Here's Where Death Penalty Legislation In Florida Stands
Florida keeps inching closer to having a working death penalty in the state.
This week, the Senate Criminal Justice Committee overwhelmingly approved a measure that would now require a unanimous jury to sentence someone to death. The House Criminal Justice Subcommittee is slated to hear a similar bill on Feb. 15.
The legislation is an attempt to shore up the state’s process for sending someone to the execution chamber. This was required after the Florida Supreme Court threw out the rules, which allowed 10 of 12 jurors to hand down a death sentence, in a decision issued on Oct. 14, 2016.
Take a look at our special Cell 1: Florida's Death Penalty In Limbo, which explores how all the changes to the death penalty over the past year have affected inmates, their families and victims' families.
Sen. Randolph Bracy, D-Ocoee, the sponsor of the new bill, says he thinks the legislature is prepared to pass the bill.
“If we are going to reinstate the death penalty then we at the very least have to ensure a 12-0 unanimous verdict,” said Bracy.
Rep. Chris Sprowls, R-Palm Harbor, has sponsored a similar bill in the Florida House.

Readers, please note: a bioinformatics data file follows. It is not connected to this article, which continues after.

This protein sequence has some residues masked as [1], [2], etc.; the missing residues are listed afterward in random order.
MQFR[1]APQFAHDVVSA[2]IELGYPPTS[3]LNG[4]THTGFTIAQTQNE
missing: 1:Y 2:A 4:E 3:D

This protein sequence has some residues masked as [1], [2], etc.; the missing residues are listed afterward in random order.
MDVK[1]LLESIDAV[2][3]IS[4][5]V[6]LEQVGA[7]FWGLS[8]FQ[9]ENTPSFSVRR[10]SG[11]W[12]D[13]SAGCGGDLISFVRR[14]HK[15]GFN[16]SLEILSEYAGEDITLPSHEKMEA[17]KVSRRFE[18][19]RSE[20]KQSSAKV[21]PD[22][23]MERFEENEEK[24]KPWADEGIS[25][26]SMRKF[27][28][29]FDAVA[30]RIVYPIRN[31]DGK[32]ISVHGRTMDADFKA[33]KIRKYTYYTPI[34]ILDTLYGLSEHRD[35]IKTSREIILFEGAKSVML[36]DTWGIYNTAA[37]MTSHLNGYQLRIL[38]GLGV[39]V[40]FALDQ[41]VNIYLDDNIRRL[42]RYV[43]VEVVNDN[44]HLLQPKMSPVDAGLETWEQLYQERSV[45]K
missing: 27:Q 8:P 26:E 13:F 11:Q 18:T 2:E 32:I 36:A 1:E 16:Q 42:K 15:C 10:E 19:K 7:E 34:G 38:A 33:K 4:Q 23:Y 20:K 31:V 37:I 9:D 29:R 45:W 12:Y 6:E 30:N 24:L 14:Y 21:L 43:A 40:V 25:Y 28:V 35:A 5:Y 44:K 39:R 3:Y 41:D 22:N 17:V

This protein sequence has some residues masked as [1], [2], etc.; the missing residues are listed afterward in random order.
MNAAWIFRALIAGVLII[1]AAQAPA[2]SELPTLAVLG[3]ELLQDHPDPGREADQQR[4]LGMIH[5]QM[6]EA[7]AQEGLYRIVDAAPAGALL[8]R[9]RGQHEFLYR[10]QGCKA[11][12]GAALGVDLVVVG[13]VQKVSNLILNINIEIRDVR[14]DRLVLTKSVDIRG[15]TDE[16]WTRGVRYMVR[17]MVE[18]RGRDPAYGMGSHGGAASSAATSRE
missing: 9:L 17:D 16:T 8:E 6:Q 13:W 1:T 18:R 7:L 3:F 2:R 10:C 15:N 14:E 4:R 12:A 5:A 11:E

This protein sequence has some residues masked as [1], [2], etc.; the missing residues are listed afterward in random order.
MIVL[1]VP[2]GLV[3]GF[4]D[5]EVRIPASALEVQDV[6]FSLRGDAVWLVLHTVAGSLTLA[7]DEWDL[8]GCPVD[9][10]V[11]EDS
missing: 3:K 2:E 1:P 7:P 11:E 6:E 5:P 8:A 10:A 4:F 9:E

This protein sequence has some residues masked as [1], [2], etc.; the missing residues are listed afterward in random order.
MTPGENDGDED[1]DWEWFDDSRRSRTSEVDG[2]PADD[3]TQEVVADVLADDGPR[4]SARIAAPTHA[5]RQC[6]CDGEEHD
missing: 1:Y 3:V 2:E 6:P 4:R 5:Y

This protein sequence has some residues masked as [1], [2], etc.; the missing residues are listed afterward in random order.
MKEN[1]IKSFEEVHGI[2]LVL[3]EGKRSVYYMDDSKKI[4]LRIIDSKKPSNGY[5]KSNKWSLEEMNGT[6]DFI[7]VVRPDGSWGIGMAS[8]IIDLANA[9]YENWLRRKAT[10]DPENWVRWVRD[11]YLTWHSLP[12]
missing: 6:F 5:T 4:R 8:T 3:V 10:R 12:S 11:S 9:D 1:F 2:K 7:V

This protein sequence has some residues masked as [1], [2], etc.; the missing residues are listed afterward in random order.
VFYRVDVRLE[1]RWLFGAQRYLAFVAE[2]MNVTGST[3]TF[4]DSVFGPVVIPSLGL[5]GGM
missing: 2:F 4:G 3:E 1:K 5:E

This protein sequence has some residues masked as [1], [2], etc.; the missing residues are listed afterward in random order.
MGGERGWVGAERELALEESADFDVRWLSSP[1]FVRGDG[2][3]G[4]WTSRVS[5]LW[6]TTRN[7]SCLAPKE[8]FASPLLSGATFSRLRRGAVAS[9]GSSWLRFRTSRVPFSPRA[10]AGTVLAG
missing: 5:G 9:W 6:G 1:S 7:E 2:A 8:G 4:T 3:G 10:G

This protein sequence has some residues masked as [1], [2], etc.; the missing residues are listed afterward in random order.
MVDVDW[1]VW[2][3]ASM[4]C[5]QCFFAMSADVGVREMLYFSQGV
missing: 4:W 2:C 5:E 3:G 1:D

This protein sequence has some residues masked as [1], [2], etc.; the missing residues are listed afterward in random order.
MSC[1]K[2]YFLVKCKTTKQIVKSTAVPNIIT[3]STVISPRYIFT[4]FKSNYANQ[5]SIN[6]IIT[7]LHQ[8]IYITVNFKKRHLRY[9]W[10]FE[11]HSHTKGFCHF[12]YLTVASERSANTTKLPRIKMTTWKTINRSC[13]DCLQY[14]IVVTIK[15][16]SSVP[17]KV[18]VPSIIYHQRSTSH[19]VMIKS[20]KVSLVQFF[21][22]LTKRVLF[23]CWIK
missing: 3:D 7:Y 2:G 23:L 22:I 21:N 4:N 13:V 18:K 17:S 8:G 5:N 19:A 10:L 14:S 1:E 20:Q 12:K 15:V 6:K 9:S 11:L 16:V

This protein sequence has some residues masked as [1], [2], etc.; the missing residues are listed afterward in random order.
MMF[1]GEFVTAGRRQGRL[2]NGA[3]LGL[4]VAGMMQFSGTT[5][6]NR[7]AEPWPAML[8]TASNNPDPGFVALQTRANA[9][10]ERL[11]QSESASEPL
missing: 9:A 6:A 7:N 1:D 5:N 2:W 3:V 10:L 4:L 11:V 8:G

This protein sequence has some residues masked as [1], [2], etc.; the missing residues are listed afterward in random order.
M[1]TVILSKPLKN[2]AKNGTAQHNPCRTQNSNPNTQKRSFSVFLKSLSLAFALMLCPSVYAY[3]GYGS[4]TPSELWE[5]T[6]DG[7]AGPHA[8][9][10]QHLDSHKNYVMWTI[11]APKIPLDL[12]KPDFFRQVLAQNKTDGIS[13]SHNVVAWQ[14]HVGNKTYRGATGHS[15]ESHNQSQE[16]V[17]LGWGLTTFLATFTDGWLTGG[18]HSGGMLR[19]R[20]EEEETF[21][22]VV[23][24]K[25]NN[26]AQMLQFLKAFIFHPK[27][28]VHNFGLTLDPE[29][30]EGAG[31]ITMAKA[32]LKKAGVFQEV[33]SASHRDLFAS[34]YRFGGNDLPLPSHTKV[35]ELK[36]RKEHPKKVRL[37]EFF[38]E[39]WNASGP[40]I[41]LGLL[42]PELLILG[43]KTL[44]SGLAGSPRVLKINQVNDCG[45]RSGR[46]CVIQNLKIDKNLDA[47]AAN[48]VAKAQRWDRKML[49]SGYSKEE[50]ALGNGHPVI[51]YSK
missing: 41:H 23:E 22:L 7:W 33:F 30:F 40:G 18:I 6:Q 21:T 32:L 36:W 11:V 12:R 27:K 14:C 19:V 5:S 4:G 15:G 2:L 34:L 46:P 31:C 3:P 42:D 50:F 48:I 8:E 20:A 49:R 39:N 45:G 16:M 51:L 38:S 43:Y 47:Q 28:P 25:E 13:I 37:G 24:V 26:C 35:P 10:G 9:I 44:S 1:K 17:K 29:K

“This brings stability back to the death penalty scheme by ensuring that folks on the ground and the state attorneys and so forth and victims have access to a working death penalty statute,” said Sprowls.
Revisiting the death penalty
This is the second year in a row that the Legislature has had to revisit the question of how many jurors are required to hand down a death sentence. For more than a year, the death penalty has been in limbo after a January 2016 U.S. Supreme Court decision said Florida had to change its sentencing process. Florida has to require juries, not judges, to impose a death sentence.
When the Legislature visited the issue during the 2016 session, the House and Senate were at odds about how many jurors should be required to agree before a death sentence could be imposed.
The Senate was pushing a bill that would have required a unanimous jury while the House wanted to keep the statute the same requiring a simple majority, or seven of 12 jurors.
“Where we were a year ago, there was no reason to believe that it was unconstitutional,” explained Sprowls, who was in the House at the time. “Where we are today, we have a decision by the court that says that it is unconstitutional, therefore we have to fix it.”
And while the simple proposed fix is expected to finally deal with one of the lingering issues that has stalled the death penalty in the state for more than a year, both legislative sponsors expect other death-penalty-related issues will be raised this session.
One of those is the ongoing concern about what it takes to send someone to death row. Juries are tasked with weighing aggravating and mitigating factors in order to sentence someone to death. And while courts have long said that death should be reserved for only the most heinous of crimes, Florida has a long list of possible aggravating factors that could lead to a death sentence.
Bracy and some defense lawyers are concerned that Florida’s long list of aggravating factors could open up the state to yet more legal challenge.